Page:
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How do you "map" the output of a PID controller to a process?

Say you have a resistor, a thermometer, and a PID controller. The thermometer provides feedback, and the PID controller can control the electric current of the resistor. You want the resistor to run at X degrees, so you use the PID to regulate the current going through the resistor.

Do you connect the PID such that the controller sets the current to a certain level, or do you connect the PID such that the controller adds/subtracts current to the instantaneous current to reach the desired level?

That is, does a PID's output directly control the process output or does the controller's output keep changing a processes output to reach a desired level?


EDIT: Whooo man, did I write this? I asked this question 2 years ago when I was first fiddling around with a PID. Now, I can barely understand what I was asking. At any rate, @spehro pefhany's answer provided what I think I was looking for back then: a comparison of position- vs velocity-based control.control.

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  • \$\begingroup\$ What do you mean by 'map'? The PID input is the error, which is the difference between required and actual temperatures - both of which are normally represented by direct voltage levels. The PID output drives some form of amplifier that adjusts the voltage across the resistor (or current through, depending on amplifier type). There is a nonlinear relationship between resistor voltage and temperature, but the closed loop will deal with it. \$\endgroup\$ – Chu Jul 21 '15 at 6:46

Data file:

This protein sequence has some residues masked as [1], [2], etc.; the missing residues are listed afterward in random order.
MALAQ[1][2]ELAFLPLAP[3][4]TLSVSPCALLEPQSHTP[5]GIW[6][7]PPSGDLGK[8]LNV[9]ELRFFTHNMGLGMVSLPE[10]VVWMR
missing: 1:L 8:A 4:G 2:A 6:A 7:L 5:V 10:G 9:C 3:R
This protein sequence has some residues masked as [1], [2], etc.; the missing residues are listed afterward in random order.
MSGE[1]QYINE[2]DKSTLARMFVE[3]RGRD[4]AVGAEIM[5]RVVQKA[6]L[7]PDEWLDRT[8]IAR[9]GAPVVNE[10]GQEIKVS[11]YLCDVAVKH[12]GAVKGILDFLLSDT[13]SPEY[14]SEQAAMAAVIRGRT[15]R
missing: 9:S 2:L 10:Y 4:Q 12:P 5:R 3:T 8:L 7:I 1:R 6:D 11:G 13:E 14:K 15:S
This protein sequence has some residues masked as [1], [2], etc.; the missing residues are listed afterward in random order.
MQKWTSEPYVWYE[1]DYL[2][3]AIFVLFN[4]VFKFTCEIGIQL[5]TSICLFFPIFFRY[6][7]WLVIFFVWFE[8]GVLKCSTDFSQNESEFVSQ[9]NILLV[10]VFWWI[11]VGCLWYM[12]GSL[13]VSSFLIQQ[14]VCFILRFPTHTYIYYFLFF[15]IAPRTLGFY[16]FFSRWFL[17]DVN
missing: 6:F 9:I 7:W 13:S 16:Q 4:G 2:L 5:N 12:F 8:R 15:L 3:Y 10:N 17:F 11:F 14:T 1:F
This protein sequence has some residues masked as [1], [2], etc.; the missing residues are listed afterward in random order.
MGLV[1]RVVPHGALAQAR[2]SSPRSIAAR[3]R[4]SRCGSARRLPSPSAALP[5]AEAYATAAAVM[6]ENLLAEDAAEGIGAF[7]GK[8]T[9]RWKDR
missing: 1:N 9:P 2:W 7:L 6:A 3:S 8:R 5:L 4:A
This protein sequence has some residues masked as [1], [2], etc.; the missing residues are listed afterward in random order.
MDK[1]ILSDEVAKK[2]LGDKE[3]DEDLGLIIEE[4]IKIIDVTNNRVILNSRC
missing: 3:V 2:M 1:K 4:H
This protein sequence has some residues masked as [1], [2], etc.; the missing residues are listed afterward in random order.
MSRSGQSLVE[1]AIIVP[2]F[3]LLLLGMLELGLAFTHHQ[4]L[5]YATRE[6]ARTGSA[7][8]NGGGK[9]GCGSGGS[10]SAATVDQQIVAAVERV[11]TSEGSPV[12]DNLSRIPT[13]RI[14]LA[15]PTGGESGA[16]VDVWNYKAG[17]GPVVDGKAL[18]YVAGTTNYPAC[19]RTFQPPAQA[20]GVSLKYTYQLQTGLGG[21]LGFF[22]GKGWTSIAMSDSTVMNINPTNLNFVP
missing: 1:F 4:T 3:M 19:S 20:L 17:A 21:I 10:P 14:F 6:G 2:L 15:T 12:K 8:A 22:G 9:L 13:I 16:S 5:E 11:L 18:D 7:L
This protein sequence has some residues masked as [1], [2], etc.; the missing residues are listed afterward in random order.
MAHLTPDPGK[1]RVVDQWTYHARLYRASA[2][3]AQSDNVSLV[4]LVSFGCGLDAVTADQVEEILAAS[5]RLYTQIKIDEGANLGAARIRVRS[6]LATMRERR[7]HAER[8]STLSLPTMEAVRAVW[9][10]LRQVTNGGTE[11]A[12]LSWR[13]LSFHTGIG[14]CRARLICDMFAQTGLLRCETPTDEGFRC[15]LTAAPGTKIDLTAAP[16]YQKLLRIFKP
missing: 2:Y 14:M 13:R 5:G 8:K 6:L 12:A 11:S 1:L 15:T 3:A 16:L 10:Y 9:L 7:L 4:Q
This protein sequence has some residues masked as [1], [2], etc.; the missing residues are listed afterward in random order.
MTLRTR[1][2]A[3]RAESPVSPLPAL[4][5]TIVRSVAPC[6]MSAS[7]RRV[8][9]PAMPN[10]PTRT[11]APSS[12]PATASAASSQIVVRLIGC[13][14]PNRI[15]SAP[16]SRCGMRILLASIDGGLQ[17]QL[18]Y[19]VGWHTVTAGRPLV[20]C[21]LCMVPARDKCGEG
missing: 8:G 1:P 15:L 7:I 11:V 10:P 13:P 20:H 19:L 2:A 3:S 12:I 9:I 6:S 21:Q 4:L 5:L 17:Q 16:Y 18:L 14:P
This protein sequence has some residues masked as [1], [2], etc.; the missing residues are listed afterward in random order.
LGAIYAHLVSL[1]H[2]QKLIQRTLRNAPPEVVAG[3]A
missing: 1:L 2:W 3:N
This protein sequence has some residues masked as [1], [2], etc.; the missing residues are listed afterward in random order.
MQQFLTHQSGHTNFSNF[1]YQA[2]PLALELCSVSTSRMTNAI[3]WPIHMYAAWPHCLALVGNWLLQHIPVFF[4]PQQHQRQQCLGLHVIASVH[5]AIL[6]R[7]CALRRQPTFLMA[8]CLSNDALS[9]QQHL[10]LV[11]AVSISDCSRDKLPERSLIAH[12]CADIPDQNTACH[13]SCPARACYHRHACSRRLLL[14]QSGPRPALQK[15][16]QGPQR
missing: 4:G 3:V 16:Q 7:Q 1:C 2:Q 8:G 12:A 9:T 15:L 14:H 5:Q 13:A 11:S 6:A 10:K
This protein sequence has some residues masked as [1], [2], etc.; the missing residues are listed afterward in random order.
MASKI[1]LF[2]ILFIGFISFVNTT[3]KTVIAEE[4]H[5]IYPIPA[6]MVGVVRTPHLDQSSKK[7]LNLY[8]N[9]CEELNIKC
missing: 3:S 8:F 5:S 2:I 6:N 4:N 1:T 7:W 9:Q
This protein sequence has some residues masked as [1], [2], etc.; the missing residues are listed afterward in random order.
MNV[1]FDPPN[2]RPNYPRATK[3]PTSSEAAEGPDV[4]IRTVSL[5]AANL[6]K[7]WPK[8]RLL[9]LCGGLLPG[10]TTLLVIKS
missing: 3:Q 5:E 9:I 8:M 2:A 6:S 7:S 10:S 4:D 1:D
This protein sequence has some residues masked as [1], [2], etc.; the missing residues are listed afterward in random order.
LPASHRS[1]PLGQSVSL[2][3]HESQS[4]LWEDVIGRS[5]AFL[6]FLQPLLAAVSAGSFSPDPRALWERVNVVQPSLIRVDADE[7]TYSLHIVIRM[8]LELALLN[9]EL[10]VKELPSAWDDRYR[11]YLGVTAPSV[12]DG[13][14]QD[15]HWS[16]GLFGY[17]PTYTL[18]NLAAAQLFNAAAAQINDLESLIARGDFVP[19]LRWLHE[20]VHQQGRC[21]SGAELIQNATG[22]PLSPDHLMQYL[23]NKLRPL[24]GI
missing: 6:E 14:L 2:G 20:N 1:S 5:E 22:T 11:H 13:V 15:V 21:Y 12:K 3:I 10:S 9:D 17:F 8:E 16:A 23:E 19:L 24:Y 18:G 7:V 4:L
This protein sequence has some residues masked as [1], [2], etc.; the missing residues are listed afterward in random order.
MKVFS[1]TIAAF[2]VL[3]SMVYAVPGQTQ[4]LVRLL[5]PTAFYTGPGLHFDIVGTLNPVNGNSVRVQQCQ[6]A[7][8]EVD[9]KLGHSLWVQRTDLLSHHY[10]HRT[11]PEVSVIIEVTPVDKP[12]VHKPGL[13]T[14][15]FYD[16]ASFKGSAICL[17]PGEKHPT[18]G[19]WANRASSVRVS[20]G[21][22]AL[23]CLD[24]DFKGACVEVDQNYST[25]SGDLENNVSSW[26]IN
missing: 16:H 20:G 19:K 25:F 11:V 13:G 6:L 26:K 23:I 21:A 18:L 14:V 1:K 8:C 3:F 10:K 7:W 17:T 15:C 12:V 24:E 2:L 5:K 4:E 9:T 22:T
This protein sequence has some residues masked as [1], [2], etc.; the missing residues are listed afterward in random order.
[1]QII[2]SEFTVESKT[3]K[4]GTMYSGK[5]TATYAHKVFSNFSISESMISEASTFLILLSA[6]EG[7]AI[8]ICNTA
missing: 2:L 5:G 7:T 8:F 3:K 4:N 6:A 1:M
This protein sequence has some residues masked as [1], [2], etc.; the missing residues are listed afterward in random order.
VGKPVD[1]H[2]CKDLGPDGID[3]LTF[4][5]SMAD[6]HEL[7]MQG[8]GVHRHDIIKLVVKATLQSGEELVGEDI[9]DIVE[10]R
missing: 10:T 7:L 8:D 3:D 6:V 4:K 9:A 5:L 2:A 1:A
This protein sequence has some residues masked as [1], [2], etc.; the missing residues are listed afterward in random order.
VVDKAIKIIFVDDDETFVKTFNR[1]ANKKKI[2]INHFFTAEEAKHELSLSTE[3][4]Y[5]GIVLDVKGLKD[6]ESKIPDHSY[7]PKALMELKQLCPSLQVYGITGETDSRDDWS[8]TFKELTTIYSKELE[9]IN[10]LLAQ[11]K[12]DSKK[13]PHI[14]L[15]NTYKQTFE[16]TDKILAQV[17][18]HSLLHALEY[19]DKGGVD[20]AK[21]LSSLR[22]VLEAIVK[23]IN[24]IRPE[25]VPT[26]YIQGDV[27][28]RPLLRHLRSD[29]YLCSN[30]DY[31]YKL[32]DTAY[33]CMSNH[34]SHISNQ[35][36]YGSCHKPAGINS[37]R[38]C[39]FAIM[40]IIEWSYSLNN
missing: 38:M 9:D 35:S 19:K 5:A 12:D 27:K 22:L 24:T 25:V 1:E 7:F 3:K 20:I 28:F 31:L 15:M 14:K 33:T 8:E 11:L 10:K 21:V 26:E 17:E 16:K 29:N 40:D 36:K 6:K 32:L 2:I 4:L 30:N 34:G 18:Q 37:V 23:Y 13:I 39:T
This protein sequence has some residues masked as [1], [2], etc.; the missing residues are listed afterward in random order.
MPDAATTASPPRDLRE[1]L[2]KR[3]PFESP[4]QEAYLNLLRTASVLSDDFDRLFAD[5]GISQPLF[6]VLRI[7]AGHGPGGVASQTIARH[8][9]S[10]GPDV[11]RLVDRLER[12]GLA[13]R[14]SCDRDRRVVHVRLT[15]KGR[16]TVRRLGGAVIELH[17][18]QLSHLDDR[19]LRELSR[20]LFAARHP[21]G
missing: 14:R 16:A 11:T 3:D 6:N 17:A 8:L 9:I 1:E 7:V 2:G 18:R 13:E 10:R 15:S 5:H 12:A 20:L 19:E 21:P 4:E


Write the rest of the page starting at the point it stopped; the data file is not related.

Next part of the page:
• \$\begingroup\$ @Chu I didn't phrase my question very well. I'm confused on how to connect the output of a PID to a process. Will the PID output always be amplified? Or will there be some function that converts PID output to process output? Or does it all depend on the system? \$\endgroup\$ – techSultan Jul 21 '15 at 14:04
  • \$\begingroup\$ The PID output will usually be a low power signal from a DAC that will need some form of amplification. For the system you describe it may be convenient to use a current source. \$\endgroup\$ – Chu Jul 21 '15 at 15:44
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Do you connect the PID such that the controller sets the current to a certain level, or do you connect the PID such that the controller adds/subtracts current to the instantaneous current to reach the desired level?

There are different PID algorithms that do either of those two things. The latter type is called a velocity algorithm (because it controls the velocity of a hypothetical mechanical valve motion rather than the position of the valve). Since the valve performs the integration there were once some advantages to this method- for one thing it automatically stops integrating when the actuator hits the limit, which helps with overshoot due to integrator windup. However, if you are using derivative control it must be double differentiated- which tends to make that contribution very noisy.